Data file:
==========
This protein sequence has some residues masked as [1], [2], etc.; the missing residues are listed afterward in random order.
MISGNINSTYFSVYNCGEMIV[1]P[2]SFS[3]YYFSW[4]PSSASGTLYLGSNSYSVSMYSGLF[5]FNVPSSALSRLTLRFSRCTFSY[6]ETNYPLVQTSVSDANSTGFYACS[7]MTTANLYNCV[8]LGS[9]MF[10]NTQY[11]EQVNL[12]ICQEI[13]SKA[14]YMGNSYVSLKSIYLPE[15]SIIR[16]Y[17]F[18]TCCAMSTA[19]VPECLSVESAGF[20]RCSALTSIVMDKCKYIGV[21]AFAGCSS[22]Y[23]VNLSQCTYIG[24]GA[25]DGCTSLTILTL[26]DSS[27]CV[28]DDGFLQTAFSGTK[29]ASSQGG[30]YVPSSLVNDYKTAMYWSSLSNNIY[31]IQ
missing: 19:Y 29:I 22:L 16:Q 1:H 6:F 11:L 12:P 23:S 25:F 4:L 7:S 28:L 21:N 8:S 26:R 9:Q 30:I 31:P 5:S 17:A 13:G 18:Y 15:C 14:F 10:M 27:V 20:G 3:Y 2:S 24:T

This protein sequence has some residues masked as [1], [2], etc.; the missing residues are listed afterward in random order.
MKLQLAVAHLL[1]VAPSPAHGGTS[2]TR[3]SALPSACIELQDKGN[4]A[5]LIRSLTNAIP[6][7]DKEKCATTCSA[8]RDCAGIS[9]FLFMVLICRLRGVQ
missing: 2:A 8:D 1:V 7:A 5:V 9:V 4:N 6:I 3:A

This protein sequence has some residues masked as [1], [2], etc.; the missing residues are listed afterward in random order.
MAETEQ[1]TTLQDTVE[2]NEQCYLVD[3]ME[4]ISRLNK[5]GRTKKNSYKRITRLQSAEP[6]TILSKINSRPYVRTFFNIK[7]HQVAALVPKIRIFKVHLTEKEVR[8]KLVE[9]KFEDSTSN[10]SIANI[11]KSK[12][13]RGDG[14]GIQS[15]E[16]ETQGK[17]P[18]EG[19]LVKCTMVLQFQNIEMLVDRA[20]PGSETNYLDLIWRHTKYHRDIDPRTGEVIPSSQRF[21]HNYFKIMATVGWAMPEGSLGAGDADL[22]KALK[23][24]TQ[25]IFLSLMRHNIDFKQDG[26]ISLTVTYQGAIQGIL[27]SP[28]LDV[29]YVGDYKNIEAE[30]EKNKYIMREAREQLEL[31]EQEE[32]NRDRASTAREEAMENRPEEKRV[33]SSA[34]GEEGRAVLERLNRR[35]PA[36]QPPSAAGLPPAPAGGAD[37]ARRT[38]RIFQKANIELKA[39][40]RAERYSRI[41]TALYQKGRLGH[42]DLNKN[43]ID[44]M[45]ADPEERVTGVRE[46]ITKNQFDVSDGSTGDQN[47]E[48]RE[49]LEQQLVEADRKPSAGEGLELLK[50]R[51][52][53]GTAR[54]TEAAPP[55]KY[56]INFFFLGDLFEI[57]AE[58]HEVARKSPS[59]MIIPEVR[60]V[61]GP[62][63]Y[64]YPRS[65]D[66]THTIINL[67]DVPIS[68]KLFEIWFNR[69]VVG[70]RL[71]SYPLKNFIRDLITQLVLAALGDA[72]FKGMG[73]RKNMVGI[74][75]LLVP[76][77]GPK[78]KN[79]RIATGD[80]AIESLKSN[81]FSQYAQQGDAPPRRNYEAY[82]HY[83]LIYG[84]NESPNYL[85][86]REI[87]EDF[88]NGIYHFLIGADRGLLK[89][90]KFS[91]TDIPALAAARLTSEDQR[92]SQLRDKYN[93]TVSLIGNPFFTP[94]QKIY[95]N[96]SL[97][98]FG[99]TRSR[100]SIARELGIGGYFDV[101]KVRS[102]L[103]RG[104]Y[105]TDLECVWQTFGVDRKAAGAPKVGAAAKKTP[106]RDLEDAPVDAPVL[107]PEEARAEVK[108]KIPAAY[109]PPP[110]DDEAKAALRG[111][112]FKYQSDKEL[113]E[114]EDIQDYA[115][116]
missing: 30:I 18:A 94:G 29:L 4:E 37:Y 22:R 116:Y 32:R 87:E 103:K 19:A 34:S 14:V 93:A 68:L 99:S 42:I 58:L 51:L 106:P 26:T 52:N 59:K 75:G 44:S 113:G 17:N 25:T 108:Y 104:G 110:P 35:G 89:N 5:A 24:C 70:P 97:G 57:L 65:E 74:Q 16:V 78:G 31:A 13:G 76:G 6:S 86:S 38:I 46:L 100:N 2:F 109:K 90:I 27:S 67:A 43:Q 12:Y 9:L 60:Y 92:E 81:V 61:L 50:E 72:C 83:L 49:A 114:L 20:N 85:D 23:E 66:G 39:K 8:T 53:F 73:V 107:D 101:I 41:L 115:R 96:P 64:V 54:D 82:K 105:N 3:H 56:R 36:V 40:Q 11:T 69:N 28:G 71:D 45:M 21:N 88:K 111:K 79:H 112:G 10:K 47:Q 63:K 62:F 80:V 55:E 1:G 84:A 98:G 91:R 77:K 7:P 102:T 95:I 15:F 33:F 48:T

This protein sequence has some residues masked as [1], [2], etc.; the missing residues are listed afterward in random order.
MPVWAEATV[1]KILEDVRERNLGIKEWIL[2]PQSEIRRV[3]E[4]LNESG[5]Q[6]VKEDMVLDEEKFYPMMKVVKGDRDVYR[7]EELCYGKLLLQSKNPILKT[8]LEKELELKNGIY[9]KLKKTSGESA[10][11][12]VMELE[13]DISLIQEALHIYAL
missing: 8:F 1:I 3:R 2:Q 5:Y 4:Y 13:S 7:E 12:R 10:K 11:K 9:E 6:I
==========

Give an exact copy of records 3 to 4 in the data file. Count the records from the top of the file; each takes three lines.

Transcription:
This protein sequence has some residues masked as [1], [2], etc.; the missing residues are listed afterward in random order.
MAETEQ[1]TTLQDTVE[2]NEQCYLVD[3]ME[4]ISRLNK[5]GRTKKNSYKRITRLQSAEP[6]TILSKINSRPYVRTFFNIK[7]HQVAALVPKIRIFKVHLTEKEVR[8]KLVE[9]KFEDSTSN[10]SIANI[11]KSK[12][13]RGDG[14]GIQS[15]E[16]ETQGK[17]P[18]EG[19]LVKCTMVLQFQNIEMLVDRA[20]PGSETNYLDLIWRHTKYHRDIDPRTGEVIPSSQRF[21]HNYFKIMATVGWAMPEGSLGAGDADL[22]KALK[23][24]TQ[25]IFLSLMRHNIDFKQDG[26]ISLTVTYQGAIQGIL[27]SP[28]LDV[29]YVGDYKNIEAE[30]EKNKYIMREAREQLEL[31]EQEE[32]NRDRASTAREEAMENRPEEKRV[33]SSA[34]GEEGRAVLERLNRR[35]PA[36]QPPSAAGLPPAPAGGAD[37]ARRT[38]RIFQKANIELKA[39][40]RAERYSRI[41]TALYQKGRLGH[42]DLNKN[43]ID[44]M[45]ADPEERVTGVRE[46]ITKNQFDVSDGSTGDQN[47]E[48]RE[49]LEQQLVEADRKPSAGEGLELLK[50]R[51][52][53]GTAR[54]TEAAPP[55]KY[56]INFFFLGDLFEI[57]AE[58]HEVARKSPS[59]MIIPEVR[60]V[61]GP[62][63]Y[64]YPRS[65]D[66]THTIINL[67]DVPIS[68]KLFEIWFNR[69]VVG[70]RL[71]SYPLKNFIRDLITQLVLAALGDA[72]FKGMG[73]RKNMVGI[74][75]LLVP[76][77]GPK[78]KN[79]RIATGD[80]AIESLKSN[81]FSQYAQQGDAPPRRNYEAY[82]HY[83]LIYG[84]NESPNYL[85][86]REI[87]EDF[88]NGIYHFLIGADRGLLK[89][90]KFS[91]TDIPALAAARLTSEDQR[92]SQLRDKYN[93]TVSLIGNPFFTP[94]QKIY[95]N[96]SL[97][98]FG[99]TRSR[100]SIARELGIGGYFDV[101]KVRS[102]L[103]RG[104]Y[105]TDLECVWQTFGVDRKAAGAPKVGAAAKKTP[106]RDLEDAPVDAPVL[107]PEEARAEVK[108]KIPAAY[109]PPP[110]DDEAKAALRG[111][112]FKYQSDKEL[113]E[114]EDIQDYA[115][116]
missing: 30:I 18:A 94:G 29:L 4:E 37:Y 22:R 116:Y 32:R 87:E 103:K 19:A 34:S 14:V 93:A 68:L 99:S 42:I 58:L 51:L 106:P 26:T 52:N 59:K 75:G 44:S 113:G 17:N 25:T 108:Y 104:G 110:P 35:G 89:N 5:A 24:C 70:P 97:G 57:L 65:E 74:Q 16:V 78:G 31:A 13:G 76:G 6:S 86:S 38:I 46:L 100:N 2:F 109:K 90:I 27:S 67:A 43:Q 12:Y 9:L 60:Y 92:E 81:V 61:L 50:E 72:C 83:L 49:A 114:L 20:N 85:D 23:E 66:G 39:K 8:T 53:F 73:V 107:D 101:I 41:L 115:R 96:P 64:V 54:D 82:K 105:N 3:H 56:R 36:V 40:Q 11:T 69:N 28:G 71:D 45:M 21:N 88:K 111:K 79:H 112:G 10:K 47:Q 63:K 62:F 80:V 55:E 1:G 84:A 98:G 91:R 77:K 7:P 102:T 95:I 15:F 33:F 48:T

This protein sequence has some residues masked as [1], [2], etc.; the missing residues are listed afterward in random order.
MPVWAEATV[1]KILEDVRERNLGIKEWIL[2]PQSEIRRV[3]E[4]LNESG[5]Q[6]VKEDMVLDEEKFYPMMKVVKGDRDVYR[7]EELCYGKLLLQSKNPILKT[8]LEKELELKNGIY[9]KLKKTSGESA[10][11][12]VMELE[13]DISLIQEALHIYAL
missing: 8:F 1:I 3:R 2:Q 5:Y 4:Y 13:S 7:E 12:R 10:K 11:K 9:E 6:I